Quality control and reproducibility, anywhere
With API20S requirements in mind during the project, the automation provided by Velo3D’s internal quality-control software, Assure, was highly beneficial.
Walton stated, “Following one-click calibration before a build, Assure compiles that data along with a tremendous amount of information collected throughout the build, layer by layer, then automatically generates a build report containing the information of importance.”
“The raw data and height-mapper images were also useful for evaluating and assessing critical areas of the part for future production,” he continued. “In conjunction with the Flow pre-print software, this allows for this same print file to be printed on any VELO3D system no matter who is operating it or where it is in the world – with the same expected end-part quality. These capabilities of advanced AM now make digital warehousing and on-demand part replacement achievable.”
This knowledge provides tangible support for the development of more robust supply chains as O&G operations start leveraging metal AM for the replacement or improvement of legacy parts.
“Now we can help our customers reduce inventory requirements while providing opportunities to optimise both the functional characteristics and the materials of critical process control components,” Freitas added. “This allows O&G operators to shift their focus away from repair and part supply chain problems and concentrate on improving plant reliability and controlling costs.”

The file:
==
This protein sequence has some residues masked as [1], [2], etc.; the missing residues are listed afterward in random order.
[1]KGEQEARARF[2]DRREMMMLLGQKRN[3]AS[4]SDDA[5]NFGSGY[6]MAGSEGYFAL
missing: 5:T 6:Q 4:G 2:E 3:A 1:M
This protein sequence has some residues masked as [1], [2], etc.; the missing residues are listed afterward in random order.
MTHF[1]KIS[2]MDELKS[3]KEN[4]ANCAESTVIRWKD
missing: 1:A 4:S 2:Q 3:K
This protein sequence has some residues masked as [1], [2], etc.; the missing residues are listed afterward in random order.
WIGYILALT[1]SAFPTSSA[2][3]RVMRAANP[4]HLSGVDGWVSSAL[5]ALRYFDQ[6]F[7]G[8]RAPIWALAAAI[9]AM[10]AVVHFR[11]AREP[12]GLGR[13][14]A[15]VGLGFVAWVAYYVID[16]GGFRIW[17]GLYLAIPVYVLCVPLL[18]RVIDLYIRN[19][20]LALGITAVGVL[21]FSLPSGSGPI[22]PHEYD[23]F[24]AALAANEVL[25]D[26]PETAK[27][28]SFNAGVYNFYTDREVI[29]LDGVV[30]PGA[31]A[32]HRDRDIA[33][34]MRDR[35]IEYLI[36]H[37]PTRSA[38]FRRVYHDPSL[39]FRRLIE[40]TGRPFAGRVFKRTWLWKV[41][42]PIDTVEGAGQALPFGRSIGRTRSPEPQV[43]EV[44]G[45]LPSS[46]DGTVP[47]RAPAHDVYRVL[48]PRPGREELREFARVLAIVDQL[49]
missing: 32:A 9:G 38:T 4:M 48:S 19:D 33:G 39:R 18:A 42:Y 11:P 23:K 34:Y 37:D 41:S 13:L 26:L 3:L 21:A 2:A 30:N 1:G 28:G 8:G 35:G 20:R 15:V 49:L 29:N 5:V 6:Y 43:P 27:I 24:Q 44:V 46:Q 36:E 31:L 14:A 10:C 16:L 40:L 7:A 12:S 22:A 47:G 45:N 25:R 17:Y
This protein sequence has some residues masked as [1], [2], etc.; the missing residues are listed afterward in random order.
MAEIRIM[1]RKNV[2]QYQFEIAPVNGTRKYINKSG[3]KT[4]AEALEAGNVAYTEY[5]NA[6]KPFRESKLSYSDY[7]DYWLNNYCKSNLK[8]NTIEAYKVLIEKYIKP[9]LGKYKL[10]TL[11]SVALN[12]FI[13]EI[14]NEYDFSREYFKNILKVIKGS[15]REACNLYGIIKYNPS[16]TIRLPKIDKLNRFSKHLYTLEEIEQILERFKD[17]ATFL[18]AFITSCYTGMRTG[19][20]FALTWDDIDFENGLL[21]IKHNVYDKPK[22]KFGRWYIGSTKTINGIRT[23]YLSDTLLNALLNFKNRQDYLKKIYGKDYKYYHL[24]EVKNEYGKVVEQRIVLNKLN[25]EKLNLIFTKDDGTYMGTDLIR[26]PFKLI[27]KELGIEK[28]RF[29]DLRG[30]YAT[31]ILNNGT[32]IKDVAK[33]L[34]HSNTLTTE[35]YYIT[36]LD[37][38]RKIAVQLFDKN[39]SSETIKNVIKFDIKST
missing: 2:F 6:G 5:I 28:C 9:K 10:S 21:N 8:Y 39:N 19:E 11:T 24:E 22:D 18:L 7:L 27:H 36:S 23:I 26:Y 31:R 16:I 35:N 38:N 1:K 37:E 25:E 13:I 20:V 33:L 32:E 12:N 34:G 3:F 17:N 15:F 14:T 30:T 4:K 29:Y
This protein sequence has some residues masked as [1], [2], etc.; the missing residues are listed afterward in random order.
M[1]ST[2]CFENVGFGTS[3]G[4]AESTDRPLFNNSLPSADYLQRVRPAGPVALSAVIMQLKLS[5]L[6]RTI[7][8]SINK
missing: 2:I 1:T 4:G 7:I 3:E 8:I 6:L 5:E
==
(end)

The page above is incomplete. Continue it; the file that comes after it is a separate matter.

The two First Article choke valve components were successfully additively manufactured at the Knust Godwin facility. From there, the valves were removed from the build plate along with the API20S test specimens. The valves were then machined to the final finish, while specimens were tested in accordance with API20S, which showed compliance to IMI Critical’s materials specification.
The valves were then flow tested at IMI Critical before being delivered to the O&G operator for use in upcoming field trials.
Freitas stated, “This was the first production valve produced using Velo3D technology and the flow test results were a profound demonstration of the consistency of the generalised processes provided by Flow software.”
IMI Critical reports that operators whose legacy OEMs can no longer replace ageing designs are becoming more open to technologies like AM and DRAG – but they are also demanding those new parts as quickly as possible.